Concord New Energy, a Chinese privately owned renewables developer, has secured a convertible loan of around HK$234 million ($29.9 million; €24.9 million) from the International Finance Corporation to fund new projects.
The financing will support construction of two utility-scale wind farms of 100MW each, located in Henan Province, with an aggregate project cost of $248 million.
The convertible loan consists of three tranches of financing, the first of which sets a conversion price of HK$0.5 per share. This represented a premium of 47.06 percent at the date of agreement on 28 December, Concord said in a filing at Hong Kong Stock Exchange. The second tranche will be priced at HK$0.55 per share, with the last tranche at HK$0.6.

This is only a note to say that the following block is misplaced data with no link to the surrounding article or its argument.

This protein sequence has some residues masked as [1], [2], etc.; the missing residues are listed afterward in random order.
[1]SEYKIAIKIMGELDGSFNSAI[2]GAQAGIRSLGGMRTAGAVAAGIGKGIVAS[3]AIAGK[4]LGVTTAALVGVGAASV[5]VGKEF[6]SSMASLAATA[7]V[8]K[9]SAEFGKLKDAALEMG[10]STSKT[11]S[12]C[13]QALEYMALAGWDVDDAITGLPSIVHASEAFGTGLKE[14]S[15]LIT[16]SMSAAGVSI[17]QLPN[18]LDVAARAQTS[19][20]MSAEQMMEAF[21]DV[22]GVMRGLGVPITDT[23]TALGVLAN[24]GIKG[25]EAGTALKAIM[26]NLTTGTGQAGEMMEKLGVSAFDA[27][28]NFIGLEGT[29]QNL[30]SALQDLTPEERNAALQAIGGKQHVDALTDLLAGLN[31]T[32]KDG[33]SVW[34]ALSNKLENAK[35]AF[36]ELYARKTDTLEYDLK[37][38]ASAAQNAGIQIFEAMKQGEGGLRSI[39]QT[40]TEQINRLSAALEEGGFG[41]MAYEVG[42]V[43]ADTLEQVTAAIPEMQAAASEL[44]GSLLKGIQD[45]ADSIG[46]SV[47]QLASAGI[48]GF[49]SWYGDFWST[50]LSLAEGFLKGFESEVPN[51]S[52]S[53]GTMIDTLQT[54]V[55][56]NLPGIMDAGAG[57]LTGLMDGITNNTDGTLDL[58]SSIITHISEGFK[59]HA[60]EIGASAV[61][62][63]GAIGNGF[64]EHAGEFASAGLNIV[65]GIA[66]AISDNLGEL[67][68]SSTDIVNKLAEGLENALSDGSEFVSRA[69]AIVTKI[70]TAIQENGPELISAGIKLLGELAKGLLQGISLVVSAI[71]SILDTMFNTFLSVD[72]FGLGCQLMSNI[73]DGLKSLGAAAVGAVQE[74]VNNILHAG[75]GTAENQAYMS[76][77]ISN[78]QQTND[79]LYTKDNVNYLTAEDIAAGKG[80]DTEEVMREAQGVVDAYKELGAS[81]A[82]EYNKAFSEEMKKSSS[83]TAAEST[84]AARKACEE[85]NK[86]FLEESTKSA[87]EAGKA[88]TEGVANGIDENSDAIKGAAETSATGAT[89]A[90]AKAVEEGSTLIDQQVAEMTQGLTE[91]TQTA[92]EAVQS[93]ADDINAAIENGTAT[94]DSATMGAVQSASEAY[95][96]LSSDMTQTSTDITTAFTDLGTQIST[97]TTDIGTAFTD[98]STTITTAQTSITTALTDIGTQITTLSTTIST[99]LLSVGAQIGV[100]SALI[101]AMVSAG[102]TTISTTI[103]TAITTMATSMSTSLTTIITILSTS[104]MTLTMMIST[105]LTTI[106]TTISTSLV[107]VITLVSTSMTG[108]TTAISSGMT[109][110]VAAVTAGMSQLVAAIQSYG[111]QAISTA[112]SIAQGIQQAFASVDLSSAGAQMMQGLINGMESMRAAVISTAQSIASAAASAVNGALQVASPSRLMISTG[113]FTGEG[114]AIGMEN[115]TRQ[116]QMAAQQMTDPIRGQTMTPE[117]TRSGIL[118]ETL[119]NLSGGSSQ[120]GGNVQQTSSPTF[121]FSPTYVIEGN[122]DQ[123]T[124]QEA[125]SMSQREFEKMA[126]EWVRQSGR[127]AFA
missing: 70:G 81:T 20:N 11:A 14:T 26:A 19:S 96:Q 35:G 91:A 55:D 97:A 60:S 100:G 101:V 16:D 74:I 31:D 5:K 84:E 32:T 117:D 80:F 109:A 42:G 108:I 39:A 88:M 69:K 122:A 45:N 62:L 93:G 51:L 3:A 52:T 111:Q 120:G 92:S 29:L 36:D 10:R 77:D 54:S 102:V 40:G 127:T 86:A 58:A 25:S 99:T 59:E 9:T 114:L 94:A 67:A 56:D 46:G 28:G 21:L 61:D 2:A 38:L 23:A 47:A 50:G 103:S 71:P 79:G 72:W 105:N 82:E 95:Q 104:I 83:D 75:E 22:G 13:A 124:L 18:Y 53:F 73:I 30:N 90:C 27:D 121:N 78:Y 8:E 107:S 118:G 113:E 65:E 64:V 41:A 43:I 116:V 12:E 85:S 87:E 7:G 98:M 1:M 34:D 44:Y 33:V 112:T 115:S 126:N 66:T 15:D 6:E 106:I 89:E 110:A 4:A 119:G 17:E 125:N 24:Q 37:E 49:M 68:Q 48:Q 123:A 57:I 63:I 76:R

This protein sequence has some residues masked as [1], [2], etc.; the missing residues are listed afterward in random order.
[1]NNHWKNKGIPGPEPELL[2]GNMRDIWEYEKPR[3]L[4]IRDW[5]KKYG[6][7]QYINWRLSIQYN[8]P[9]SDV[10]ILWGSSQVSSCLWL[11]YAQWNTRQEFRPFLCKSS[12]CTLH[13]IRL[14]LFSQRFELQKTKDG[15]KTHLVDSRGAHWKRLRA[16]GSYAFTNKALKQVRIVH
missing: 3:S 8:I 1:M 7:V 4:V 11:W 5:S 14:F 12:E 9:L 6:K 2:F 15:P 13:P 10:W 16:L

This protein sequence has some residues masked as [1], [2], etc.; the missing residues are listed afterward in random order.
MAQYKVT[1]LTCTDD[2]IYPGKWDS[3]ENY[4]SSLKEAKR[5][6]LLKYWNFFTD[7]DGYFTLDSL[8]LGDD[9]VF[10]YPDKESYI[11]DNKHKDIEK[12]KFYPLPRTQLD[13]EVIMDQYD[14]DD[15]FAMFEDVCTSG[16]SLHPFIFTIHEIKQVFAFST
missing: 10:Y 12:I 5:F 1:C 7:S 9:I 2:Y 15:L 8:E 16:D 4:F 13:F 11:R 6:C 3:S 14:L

Should the loan be converted, the transaction will represent around 4.74 percent of the issued share capital of the company as enlarged by the allotment and issue of the conversion shares. IFC will therefore own a 5.85 percent stake in the company, combining its current 1.17 percent shareholding.
Concord is currently 26.64 percent owned by China Wind Power Investment Limited, which is 47.78 percent owned by Concord’s chairman Liu Shunxing. Chinese renewables power producer Huadian Fuxin owns 10.14 percent of Concord and the remainder is held by other public shareholders, which account for less than 5 percent each.
The company implements the “build-and-sell” business model, which helps deliver “a continuous growth in the profit owing to the substantial increase of project from project disposal”, said Concord in its latest interim report.
As of June 2017, the Chinese renewables developer owned and operated 40 wind projects with around 1.2GW of attributive capacity, and 17 solar projects with around 300MW of attributive capacity. It has a development pipeline of more than 28GW in wind and 8GW in solar.